Junior M
01-23-2009, 10:32 AM
Imo if you are goin to decide on a skid, you dont need us to tell you what you need because everything we run will always be the absolute best in our opinion. You just need to go take a day and drive around to all the dealers, tell them your interested in a skid in equivalent size to the S205/250 and go sit in it, run it, get a couple demos lined up on your favorite machines. The way I look at it, if you listen to all the guys on here you'll never get anywhere, this thread will end up being one huge argument about who makes a better machine and then you'll end up with a machine that you dont want or need..

Fiano Landscapes
01-23-2009, 10:44 AM
I'm not to familiar with caeterpillar units, or ASV, but I had all of the major brands on demo before we made our purchase. The the one thing i remember about the cat was that replacement parts to the undercarriage, and replacement part in general we very high priced. We demoed the 257b track machine, and like someone has already It didn't lift my pallets of material. The deere ct322 was a very nice machine out of the others it lifted, and had the most traction effort of all the machines. We ended up buying the bobcat t-190. It has been a very reliable machine all around. One of our deciding factors was the terms of the loan. I would have probably gone with the deere, but they couldn't match 0%. Our negotiation process went a whole lot farther with the bobcat dealer as well. THe deere dealer thought I should just pay what they said because it had deere on the side of it. One thing that I have found out is that a skidsteer is like a pair of shoes. One particular unit is not going to fit the same for everyone. If your a serious buyer have these dealers fight over your business. We had New Holland, Cat, Deere, Bobcat, etc. Also my thoughts are as follows "once you go tracks you'll never go back" We do snow removal also with our bobcat.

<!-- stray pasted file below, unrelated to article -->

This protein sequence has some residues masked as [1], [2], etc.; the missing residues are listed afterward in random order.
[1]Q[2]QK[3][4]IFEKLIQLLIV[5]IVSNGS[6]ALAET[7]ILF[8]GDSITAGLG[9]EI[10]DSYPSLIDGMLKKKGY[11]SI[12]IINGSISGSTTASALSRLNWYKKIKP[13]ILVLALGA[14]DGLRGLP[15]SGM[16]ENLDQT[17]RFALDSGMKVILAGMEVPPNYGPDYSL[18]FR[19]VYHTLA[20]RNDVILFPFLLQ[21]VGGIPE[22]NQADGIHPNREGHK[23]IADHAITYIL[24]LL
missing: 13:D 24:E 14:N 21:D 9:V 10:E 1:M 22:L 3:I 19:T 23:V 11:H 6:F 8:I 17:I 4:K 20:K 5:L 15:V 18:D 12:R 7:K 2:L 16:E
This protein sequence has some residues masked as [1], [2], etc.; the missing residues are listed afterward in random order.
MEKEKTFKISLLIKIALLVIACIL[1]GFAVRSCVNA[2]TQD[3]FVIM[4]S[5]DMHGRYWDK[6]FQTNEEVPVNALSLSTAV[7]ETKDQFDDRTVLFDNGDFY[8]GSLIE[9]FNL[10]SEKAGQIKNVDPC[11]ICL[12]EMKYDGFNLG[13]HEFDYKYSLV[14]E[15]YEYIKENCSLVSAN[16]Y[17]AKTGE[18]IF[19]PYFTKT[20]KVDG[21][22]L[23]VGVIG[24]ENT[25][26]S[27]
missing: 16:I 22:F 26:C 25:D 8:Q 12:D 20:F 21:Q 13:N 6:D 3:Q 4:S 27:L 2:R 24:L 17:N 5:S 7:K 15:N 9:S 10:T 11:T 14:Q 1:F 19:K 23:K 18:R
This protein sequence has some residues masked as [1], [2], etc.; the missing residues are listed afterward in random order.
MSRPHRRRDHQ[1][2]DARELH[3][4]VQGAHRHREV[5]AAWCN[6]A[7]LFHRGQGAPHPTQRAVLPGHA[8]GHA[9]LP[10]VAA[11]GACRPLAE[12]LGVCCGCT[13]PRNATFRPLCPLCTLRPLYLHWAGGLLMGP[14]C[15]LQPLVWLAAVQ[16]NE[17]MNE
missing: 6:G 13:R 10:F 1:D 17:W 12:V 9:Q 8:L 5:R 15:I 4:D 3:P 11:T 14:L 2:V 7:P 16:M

stuvecorp
01-24-2009, 12:39 AM
Hey guys this coming Spring our company is going to purchase our first Skid Steer. Im looking for something that can lift at least full pallets of bricks for unloading off of trucks. Im just unsure of what brand would be the best? Any suggestions on what to get or what NOT to get. THANKS, Steven.

I am biased, but would say a 430 or 440 Case, will lift and if you are going to plow the two speed is golden. Go and try some out, lots of deals out there.

Lite4
01-24-2009, 08:17 AM